Minnesota has burst onto the indie rap scene like a bat out of hell. Last year, the Minneapolis-based Rhymesayers label put out albums from the likes of Mos Def, Eyedea and Abilities, Brother Ali, Atmosphere, and P.O.S. Look at any “top 10 of 2009” chart and you’ll find at least a couple of these artists listed. And from the news of El-P’s departure from Def Jux management, it may be fair to say that Midwest backpackers have toppled the NYC giants. But one label does not a great rap city make.
Fortunately, Rhymesayers is not the only crew holding it down for the Twin Cities. Doomtree Records, a tightly knit hip-hop collective, is also making waves, even if they are felt more regionally than nationally. I have gotten into at least one debate about who makes up Doomtree, but it seems that the â€˜tree’s core is comprised of MCs P.O.S., Sims, Mictlan, Dessa, and Cecil Otter and producers Lazerbeak, Paper Tiger, and MK Larada.
All of these MCs can flow. All of these producers can handle the boards. Doomtree’s last album, 2008’s self-titled, doesn’t much exemplify this, but 2007’s “False Hopes” does. Not that the crew members are perfect. Dessa’s tendencies towards neo-soul, as exemplified on “If and When,” are tired. Mictlan’s flow is choppy. The instrumental “A Candle in Chicago” sounds like elevator music.
But whatever. There are such gems on this record that it is easy enough to write-off the blemishes as inevitable bi-products of an eclectic group of musicians constantly pushing the envelope. “Flex,” the LP’s opener, finds the MCs trading verses over a ferocious minor bass line with a contagious confidence. The chorus’s homage to Company Flow â€“ “I wanna be paid, mc, berserker” – sends a clear signal; Doomtree appreciates their influences, but is not stuck in the past. They will do what they do if they are the only ones who appreciate it.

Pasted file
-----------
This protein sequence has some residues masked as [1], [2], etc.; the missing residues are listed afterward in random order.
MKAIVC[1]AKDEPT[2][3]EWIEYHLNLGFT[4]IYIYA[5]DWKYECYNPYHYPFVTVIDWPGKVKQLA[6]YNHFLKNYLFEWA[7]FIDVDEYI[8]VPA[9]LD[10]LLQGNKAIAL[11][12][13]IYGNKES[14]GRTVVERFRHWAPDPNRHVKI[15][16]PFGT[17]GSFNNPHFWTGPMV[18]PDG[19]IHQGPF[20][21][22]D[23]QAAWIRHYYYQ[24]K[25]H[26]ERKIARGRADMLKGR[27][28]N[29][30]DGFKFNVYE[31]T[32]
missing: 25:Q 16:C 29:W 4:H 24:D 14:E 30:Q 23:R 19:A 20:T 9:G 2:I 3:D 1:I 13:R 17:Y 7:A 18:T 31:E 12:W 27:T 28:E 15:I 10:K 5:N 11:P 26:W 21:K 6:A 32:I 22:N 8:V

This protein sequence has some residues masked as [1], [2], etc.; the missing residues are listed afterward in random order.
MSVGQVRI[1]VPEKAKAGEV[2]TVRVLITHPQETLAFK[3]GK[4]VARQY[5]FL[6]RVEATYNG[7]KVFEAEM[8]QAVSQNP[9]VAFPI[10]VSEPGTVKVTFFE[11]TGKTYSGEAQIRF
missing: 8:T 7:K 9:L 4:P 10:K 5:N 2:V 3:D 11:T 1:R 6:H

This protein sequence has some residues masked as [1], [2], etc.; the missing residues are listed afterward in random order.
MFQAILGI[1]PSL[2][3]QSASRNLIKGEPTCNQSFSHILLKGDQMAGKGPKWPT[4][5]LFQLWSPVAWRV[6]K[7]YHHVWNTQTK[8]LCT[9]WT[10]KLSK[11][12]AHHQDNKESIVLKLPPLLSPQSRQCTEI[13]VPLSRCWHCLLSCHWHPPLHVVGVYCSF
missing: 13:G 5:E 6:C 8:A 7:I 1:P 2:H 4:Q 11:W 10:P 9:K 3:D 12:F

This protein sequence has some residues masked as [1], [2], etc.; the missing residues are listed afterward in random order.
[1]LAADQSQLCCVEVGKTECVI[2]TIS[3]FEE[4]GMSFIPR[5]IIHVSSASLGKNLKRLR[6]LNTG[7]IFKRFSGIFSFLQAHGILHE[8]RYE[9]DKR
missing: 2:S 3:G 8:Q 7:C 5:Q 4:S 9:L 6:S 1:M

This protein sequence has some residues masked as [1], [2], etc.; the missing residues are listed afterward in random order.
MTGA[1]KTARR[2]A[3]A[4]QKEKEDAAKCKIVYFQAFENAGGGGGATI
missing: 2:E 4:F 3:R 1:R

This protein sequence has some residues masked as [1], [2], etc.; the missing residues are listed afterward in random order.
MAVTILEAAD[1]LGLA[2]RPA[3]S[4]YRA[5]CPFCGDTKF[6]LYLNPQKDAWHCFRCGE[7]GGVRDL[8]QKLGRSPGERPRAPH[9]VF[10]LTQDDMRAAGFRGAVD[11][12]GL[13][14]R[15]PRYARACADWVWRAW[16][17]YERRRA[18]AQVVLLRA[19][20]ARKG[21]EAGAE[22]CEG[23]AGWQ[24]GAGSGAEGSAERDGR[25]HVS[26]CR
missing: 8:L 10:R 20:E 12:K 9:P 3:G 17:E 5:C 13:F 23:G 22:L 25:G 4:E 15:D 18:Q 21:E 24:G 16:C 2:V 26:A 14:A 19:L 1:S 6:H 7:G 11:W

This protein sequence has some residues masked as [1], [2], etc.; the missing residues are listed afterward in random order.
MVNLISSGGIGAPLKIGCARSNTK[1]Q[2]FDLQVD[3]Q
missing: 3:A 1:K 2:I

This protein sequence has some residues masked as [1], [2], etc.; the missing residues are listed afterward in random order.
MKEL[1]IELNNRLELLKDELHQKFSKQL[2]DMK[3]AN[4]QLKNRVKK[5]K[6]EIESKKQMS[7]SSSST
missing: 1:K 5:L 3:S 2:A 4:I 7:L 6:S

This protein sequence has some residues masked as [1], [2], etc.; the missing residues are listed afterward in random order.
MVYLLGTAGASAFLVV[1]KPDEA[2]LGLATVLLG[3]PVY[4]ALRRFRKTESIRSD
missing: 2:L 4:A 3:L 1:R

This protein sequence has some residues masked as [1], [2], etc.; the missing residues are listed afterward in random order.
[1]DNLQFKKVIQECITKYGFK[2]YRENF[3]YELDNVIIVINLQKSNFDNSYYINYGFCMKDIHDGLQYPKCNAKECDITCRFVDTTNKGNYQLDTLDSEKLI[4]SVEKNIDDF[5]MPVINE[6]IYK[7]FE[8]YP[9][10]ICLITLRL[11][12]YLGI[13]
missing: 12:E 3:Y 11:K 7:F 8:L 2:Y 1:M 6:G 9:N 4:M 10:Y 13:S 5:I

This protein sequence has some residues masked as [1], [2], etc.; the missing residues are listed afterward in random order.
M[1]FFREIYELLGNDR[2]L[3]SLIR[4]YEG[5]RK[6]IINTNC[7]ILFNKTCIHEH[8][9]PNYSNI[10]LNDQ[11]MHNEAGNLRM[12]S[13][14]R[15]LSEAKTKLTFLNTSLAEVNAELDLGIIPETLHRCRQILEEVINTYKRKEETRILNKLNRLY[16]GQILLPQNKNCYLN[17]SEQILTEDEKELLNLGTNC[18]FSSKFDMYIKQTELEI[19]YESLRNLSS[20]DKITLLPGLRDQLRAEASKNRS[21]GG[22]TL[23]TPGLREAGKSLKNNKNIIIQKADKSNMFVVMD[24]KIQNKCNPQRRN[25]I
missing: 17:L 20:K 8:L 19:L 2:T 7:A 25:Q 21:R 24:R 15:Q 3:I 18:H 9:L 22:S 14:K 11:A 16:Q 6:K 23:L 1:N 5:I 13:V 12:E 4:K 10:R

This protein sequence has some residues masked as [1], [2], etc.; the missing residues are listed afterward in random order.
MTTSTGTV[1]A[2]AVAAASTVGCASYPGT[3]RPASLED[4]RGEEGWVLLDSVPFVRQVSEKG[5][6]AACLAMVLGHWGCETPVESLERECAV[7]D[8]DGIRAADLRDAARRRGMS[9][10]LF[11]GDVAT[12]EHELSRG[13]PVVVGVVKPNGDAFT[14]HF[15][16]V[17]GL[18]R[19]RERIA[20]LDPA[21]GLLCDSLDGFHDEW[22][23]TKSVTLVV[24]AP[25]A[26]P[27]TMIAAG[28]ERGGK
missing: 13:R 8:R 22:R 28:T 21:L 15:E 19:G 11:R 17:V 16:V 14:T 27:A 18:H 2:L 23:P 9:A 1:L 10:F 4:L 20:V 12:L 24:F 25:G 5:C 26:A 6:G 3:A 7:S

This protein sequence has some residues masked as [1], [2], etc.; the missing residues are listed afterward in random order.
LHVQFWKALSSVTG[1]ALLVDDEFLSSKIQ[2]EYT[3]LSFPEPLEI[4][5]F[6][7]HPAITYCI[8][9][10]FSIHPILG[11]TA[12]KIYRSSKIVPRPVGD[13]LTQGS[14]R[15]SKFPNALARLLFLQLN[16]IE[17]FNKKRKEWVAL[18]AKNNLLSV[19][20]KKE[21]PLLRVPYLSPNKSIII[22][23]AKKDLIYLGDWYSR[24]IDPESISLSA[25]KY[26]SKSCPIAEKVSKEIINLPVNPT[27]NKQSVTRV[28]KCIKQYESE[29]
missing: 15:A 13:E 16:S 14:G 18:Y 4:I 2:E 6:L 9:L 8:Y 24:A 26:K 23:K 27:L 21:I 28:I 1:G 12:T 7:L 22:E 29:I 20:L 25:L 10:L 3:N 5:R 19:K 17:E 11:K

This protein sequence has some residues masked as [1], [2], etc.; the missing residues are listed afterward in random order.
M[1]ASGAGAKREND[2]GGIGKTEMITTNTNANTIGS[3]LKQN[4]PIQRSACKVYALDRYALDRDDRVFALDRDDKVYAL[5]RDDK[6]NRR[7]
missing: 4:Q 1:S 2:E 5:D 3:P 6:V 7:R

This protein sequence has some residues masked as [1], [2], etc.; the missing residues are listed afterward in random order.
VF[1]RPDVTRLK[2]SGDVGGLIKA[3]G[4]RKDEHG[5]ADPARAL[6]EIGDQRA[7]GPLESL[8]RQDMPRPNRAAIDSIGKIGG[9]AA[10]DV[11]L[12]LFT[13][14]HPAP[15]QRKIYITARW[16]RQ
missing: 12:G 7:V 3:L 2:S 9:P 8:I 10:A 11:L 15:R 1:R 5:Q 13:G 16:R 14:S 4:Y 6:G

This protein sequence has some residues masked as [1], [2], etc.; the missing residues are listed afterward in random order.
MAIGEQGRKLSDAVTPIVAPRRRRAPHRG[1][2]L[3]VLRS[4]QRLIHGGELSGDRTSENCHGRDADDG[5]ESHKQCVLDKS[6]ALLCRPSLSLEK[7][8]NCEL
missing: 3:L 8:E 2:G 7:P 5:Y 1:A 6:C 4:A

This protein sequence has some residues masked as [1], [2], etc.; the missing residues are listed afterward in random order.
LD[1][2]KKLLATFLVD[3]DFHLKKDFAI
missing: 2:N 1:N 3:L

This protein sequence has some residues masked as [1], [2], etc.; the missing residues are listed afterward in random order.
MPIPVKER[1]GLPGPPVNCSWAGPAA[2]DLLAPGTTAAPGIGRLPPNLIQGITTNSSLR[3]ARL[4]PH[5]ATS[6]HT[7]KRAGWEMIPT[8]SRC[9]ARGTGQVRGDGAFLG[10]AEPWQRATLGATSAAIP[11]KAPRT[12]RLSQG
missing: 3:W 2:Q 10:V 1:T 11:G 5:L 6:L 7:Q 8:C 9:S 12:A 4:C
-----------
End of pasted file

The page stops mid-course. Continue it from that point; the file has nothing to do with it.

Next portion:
Though with tracks like “Slow Burn,” they must have known they were bound to acquire some followers. Sims’ smooth-as-ice, down-and-out ramblings begin the track over two delicately plucked electric guitar notes backed by subtle snare and hi-hat. Mictlan then enters for the next eight bars â€“ his more aggressive style perfectly commenting Sims. The beat remains perfectly composed liquid jazz-rock. The chorus then climaxes, with the two MCs spitting at the same time over a baritone horn. This song is sex. You should listen to it.
But what would Doomtree be without contributions from each of its uniquely talented MCs. P.O.S. spits with rapid-fire wit over sci-fi bleeps complimented by heavy drums on “Hot Monotony.” Cecil Otter writes perhaps the world’s first campfire rap anthem on “A Hundred Fathers.” Dessa’s wordplay murders as she blazes through her spoken word keeping up with an impossibly varied beat on “No Homeowners (Renters Rebate).”
Still, while each rapper in Doomtree seeks to accentuate his or her own style, ultimately they find unity in their unconditional respect for each other and willingness to go on their hip-hop journey as an unbreakable crew. P.O.S.’s first words on the album say it all: “Doomtree, fuckers.”